As a teacher of Year 2-3, the abilities of my students handwriting is one extreme to the other. For this reason I have been doing handwriting groups. We always start with a handwriting warm-up as a whole class - form drawing, pencil aerobics or similar. My lowest group work on pencil grip and the size of their letters as most write very big, use capitals incorrectly and reverse their letters. My middle group are perfecting their formation - lots of floating letters and inconsistency with shape and size. I alternate working with these two groups each week. My top group have excellent handwriting and they don't need to practice shape, size and formation! So they work independently each week practicing cursive. Reading this thread has inspired me to have them use their time to practice typing, as it would be more beneficial than cursive. They were having typing practice as a follow up if they finished early anyway, but I think now they will have more time to do this.

  • Jenni11 (View all users posts) 18 Sep 2014 10:45am ()

    I am very interested in this!  As a teacher of Y5&6 I have some students who I regularly direct to the keyboard as their writing is illegible!

    I am wondering if anyone uses any good online touch typing programmes? I can see this becoming a component of my handwriting programme (along with penmanship).Smile

  • MrsB30 (View all users posts) 19 Sep 2014 8:13am ()
  • Jill Hammonds (View all users posts) 18 Sep 2014 8:55pm ()

    Great discussion and I'm sure no single right answer. It seems to me there are even two questions. Should we teach handwriting and should we teach typing?  I personally don't think we are quite ready to ditch writing with a pen and like so many things practice during the mastery stage is necessary. However I do get concerned when I see students who can already write neatly, locked into handwriting lessons. Most students with reasonable coordination should be past the need for formal lessons by year 4. If they can't print or write neatly by then, practice is unlikely to help. 

    The next question - should we have typing lessons?  Most slowness is caused by unfamiliarity with the keyboard, so some laminated keyboards and word games are a more efficient way of gaining familiarity. Regular use as part of useful tasks would then seem the next most important factor. At primary level, formal touch typing should be weighed against more productive use of limited time. I don't touch type but I can type faster than I can write if I relax and let my fingers do the walking.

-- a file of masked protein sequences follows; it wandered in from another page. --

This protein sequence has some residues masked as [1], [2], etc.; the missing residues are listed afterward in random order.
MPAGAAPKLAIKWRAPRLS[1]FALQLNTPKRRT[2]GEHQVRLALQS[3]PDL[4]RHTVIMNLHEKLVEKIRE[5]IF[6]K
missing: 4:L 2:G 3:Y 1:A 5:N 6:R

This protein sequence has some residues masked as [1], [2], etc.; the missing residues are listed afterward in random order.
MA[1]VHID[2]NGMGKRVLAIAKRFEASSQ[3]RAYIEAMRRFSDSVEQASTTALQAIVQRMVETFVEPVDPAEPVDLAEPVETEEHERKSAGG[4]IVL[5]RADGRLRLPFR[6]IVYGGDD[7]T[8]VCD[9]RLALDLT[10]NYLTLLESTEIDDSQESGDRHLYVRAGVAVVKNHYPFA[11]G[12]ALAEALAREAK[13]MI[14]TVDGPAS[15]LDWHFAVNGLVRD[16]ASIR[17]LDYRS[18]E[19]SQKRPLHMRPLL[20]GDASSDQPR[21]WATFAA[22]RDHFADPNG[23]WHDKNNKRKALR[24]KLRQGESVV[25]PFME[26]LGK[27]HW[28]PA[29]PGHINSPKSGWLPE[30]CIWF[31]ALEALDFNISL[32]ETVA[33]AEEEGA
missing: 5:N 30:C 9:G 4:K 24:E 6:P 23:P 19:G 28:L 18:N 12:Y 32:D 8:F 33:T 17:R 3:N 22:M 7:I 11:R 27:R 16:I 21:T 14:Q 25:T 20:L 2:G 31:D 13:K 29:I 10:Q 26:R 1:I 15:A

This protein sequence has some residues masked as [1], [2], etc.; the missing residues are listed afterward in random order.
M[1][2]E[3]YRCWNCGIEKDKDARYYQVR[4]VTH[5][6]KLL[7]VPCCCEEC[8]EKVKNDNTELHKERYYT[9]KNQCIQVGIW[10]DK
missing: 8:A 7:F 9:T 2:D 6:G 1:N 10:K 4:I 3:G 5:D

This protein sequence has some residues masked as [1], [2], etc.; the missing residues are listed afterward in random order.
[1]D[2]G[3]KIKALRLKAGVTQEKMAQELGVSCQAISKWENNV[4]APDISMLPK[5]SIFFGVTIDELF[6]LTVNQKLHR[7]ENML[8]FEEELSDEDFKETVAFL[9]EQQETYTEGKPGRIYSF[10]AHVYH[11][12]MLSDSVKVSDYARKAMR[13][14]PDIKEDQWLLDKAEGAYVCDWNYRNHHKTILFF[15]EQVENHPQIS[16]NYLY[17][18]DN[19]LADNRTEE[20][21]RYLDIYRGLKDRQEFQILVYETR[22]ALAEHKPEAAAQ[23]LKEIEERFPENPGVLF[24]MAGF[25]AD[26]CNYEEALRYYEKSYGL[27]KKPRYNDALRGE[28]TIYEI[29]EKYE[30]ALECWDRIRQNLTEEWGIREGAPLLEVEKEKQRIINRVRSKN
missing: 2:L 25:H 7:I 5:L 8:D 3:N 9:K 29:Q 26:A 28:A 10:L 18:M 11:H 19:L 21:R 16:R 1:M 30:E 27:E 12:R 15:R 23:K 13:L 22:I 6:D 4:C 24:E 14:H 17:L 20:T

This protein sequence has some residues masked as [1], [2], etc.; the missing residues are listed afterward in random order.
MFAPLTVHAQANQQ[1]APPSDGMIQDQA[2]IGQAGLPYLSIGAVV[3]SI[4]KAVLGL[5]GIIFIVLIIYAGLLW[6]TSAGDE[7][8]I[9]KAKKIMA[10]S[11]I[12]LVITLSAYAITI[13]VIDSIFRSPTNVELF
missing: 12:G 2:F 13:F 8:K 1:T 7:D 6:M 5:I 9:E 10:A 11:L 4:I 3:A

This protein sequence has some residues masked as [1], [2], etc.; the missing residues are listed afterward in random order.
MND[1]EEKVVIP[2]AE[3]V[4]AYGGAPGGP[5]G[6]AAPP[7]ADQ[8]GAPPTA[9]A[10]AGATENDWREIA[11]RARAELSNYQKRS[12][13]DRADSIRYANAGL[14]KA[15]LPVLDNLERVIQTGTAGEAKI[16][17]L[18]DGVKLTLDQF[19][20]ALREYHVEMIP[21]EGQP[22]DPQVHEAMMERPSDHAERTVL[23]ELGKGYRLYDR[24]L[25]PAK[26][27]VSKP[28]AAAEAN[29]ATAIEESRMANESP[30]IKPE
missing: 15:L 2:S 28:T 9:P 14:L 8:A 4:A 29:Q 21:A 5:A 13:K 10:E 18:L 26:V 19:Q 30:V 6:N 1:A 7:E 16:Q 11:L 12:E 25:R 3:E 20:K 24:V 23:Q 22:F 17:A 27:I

Finally with the major improvement in dictation software, extensive typing will soon be less necessary. Check out https://dictation.io but be sure to set it to NZ speech. Talk slowly and clearly and include punctuation prompts. You will be surprised how accurate it is, and then you can export or copy and paste across. 

    Battery about to die - dont have that problem with a pencil ;-)

    Fortunately I have my laptop handy so thought I would add in here the keyboard graphic and keyboard word games for anyone who is interested.  Feel free to print as many as you want for use in your classroom.

    Keyboard graphicKeyboard graphic

    Junior keyboard word games   Junior Keyboard word games 

    Senior keyboard word games  Senior keyboard word games

    Cheers, Jill

  • Nathaniel Louwrens (View all users posts) 19 Sep 2014 8:55am ()

    I just wanted to add a thought about dictation software.

    In terms of whether or not to teacher touch-typing at school, for over 15 years I've heard the argument that it's not a necessary skill as soon you'll just be able to dictate everything to a computer. Well, yes... you can... and the software is much better now than it used to be.

    But...

    Having worked for several years in an open-plan office (which I would suggest is the norm in many businesses), one thing that drives people crazy is constant talk. While some people you simply don't notice, when others talk you will hear every syllable ringing in your ears. I just can't see speech-to-text being the norm in these sorts of environments that we know today.